Skills | Sand Surfing With Jeffrey Herlings

How The Sandman Does It

Skills | Sand Surfing With Jeffrey Herlings

Enter Sandman

Riding Sand With Jeffrey Herlings

If you ask just about anyone in the motocross world who they’d put money on to win a sand race if they could pick one professional, chances are they’d say Jeffrey Herlings. The young Dutch racer has shown multiple times that he rules the roost when it comes to sand tracks and just recently earned his 50th overall MX2 victory in the legendary soft soil of the Valkenswaard GP with 1-1 moto scores. Growing up within a stone’s throw of the Boekel MX Club in Holland, Jeffrey’s happy place is when his bike is dancing beneath him in situations that would make most mortals chop the throttle out of pure fear. Herlings speaks modestly of his skills with a smile, saying, “Well, you know, when you’re born in the sand you get good at it.” We were lucky enough to have him clue us in on a few sand-riding tips, so we recommend giving them a read before heading out to surf your local sand track!

Body Positioning: I always try to be really central on my bike so if something happens, like hitting a kicker or anything else, I can regroup and get the bike back in control again. In the sand you also have to lift so much with all the bumps, lines, and ruts. I try to wheel tap as many of the bumps as I can because it doesn’t take as much energy and it helps you gain speed—it’s a really good technique. I also tend to hang off the rear fender really far—like Villopoto-style—to keep the front-end light, but you really have to squeeze the bike so that bad boy can’t go anywhere!

Bike Setup: The bike setup is important, and my sand suspension setup is way stiffer than usual. The fork is especially stiff because I hit the bumps pretty hard at high speed. The rear shock is set stiffer, too, and tire choice is also important. Americans call the tire a paddle tire, but for us, we call it a scoop tire. We use them in the sand, and you get so much more traction than a standard tire. You need the scoop!

Pick A Line: On the first lap of practice, I always cruise around slowly and check out the track to see how it is. When I’m practicing or doing interval training, I usually try to pick the same line almost the whole moto. Before the next moto I usually take another sight lap just to see the track again because sand tracks change so much. During a race it’s very different, and you need to change up your lines. I go left, right, up, down—everywhere. You have to overtake other riders, and the top guys obviously have the best line choices. To pass them you have to be on top of your game.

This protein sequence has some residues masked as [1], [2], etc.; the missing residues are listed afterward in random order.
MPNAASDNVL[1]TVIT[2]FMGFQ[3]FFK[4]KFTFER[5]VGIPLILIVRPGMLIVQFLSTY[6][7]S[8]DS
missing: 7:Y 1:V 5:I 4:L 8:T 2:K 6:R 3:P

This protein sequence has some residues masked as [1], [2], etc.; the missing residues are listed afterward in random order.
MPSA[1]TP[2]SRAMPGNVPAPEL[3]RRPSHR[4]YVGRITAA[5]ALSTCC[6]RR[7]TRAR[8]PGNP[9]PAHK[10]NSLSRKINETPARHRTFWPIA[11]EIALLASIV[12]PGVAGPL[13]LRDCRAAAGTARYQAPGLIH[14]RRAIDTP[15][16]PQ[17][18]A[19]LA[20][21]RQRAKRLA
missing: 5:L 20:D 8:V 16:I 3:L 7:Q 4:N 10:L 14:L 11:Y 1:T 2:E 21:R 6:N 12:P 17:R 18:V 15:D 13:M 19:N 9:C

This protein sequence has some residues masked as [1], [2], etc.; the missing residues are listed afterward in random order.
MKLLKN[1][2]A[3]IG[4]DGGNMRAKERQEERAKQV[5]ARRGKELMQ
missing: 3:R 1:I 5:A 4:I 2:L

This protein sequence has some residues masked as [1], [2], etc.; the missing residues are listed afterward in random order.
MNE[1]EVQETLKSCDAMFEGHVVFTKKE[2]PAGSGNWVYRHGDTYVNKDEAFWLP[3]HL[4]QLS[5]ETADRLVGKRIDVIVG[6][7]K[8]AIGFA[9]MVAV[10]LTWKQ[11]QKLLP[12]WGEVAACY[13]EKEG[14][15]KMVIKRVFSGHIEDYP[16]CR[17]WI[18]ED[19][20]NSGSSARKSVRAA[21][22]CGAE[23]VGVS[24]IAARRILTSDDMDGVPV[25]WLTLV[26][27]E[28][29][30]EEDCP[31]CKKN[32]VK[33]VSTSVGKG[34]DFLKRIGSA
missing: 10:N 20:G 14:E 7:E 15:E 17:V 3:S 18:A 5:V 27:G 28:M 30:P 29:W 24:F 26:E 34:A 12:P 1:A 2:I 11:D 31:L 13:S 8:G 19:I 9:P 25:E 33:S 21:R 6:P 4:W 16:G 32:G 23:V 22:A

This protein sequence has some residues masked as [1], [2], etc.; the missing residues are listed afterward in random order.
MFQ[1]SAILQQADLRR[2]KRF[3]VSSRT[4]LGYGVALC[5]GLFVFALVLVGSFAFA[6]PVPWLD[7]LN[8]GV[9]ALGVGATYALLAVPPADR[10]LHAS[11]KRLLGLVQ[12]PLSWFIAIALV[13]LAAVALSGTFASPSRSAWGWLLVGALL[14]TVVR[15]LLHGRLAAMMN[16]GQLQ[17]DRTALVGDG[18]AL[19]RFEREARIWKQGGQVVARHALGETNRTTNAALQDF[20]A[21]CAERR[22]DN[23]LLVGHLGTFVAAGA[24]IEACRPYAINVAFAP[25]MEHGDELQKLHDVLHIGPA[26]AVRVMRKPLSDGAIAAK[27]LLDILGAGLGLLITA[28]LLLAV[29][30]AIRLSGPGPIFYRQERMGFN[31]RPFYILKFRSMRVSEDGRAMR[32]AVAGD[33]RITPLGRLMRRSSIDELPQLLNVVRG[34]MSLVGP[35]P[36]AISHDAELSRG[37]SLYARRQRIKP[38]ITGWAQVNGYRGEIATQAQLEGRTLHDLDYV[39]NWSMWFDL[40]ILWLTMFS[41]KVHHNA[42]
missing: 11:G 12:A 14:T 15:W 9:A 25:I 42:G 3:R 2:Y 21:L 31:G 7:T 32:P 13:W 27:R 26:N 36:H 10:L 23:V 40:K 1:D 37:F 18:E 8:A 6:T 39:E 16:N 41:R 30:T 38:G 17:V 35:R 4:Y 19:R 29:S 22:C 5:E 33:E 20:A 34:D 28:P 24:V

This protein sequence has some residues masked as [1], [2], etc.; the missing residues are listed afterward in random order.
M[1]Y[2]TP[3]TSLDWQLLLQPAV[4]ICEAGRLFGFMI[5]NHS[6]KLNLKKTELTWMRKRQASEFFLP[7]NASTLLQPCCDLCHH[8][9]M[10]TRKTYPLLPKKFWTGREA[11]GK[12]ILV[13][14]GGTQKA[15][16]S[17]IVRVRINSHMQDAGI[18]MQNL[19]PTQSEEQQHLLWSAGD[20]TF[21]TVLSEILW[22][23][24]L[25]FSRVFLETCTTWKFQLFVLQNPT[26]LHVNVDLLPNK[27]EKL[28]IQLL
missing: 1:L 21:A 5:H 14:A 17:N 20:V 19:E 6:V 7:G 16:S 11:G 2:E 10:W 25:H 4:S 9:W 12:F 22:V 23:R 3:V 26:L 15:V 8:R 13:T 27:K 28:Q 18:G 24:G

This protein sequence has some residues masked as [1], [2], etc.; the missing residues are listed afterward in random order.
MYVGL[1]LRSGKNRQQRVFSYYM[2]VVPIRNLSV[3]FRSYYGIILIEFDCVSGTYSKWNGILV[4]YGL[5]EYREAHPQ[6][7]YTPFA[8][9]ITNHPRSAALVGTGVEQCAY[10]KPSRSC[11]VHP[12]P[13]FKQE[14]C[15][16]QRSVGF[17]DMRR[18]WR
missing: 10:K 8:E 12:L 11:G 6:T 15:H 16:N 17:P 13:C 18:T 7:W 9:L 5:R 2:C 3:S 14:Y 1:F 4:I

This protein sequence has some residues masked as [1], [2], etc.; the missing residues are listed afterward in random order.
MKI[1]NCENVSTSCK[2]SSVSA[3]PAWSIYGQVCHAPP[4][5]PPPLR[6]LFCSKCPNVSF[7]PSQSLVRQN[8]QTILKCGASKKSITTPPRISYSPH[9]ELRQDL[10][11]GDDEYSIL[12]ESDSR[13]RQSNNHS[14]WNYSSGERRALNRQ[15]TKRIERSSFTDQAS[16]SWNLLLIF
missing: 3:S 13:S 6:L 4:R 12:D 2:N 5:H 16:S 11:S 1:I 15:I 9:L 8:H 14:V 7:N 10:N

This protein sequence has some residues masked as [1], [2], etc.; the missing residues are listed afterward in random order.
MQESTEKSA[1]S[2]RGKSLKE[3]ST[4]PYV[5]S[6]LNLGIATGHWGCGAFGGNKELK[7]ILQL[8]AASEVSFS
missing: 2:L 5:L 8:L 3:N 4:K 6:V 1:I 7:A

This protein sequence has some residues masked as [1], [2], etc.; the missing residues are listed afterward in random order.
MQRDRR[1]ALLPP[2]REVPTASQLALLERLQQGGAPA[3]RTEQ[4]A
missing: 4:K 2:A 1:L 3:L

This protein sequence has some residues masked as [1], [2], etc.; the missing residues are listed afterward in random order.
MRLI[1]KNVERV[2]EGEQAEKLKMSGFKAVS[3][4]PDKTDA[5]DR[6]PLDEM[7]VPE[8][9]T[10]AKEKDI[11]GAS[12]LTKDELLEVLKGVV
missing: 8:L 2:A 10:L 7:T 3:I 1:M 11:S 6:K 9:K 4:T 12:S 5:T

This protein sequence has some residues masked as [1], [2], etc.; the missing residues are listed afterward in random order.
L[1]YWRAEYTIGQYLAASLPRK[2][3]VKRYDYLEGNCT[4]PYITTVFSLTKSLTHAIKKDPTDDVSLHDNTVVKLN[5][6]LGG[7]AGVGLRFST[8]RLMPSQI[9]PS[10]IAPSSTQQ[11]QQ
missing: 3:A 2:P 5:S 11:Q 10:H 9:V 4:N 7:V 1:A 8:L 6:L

Be Ready: Whenever I ride I always have my fingers on the clutch so if anything happens, I can pull it in and keep the RPMs up. Also, whenever the suspension kicks left or right, I always just hammer the throttle. It’s like a panic rev in a sense, and if you kick sideways and panic rev, sometimes it will come back. If it doesn’t, you may have a gnarly crash!

Energy-Saving Technique: I jump a lot of holes and rollers in the track, and I do it both to gain speed and also to not run out of breath. It saves me some energy because if you’re hitting each hole on the circuit, your body takes a much bigger impact. You’ll have to lift up the bike, and the bike will go left, right, and all over the place. It just takes more energy, and when you use all your energy you become tired. Sand riding is a lot like Supercross where in five to seven laps you can run out of breath and become so damned tired. You have to be smooth and have consistent lap times. Racing in the sand is just tough and more physical on your body, so you want to find different techniques where you can rest a bit and still maintain speed.